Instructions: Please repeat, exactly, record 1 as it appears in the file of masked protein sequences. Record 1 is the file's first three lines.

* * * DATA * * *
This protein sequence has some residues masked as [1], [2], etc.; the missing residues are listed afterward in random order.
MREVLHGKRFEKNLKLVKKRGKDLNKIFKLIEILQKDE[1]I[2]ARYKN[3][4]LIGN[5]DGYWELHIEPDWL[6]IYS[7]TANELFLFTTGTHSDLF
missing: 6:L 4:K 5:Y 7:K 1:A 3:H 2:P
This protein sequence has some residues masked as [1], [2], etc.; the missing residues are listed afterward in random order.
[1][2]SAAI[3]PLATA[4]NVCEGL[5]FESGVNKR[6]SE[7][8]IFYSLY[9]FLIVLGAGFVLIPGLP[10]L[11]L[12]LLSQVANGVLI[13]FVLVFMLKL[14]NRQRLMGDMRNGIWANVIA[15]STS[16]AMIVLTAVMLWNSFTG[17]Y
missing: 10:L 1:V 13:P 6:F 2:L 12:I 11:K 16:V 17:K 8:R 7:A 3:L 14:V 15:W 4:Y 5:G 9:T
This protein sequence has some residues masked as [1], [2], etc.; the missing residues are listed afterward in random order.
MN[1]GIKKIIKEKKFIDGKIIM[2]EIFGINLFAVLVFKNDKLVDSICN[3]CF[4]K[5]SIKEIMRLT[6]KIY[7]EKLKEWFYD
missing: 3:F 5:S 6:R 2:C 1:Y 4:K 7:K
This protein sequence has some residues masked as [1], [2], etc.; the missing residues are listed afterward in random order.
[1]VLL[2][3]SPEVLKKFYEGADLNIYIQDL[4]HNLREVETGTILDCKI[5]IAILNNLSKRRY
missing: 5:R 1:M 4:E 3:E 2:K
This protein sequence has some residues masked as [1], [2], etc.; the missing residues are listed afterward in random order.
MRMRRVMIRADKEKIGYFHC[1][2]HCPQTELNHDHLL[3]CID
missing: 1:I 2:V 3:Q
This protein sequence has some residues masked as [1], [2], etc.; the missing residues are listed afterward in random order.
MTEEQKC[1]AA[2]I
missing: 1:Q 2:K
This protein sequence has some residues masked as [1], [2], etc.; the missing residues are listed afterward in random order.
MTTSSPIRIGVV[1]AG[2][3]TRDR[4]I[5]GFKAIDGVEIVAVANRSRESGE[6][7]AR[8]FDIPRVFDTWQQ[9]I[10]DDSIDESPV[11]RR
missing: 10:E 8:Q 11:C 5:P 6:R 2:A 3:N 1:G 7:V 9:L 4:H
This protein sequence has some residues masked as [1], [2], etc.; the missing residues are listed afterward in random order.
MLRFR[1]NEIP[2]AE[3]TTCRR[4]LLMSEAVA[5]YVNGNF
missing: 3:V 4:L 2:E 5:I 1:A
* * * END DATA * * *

This protein sequence has some residues masked as [1], [2], etc.; the missing residues are listed afterward in random order.
MREVLHGKRFEKNLKLVKKRGKDLNKIFKLIEILQKDE[1]I[2]ARYKN[3][4]LIGN[5]DGYWELHIEPDWL[6]IYS[7]TANELFLFTTGTHSDLF
missing: 6:L 4:K 5:Y 7:K 1:A 3:H 2:P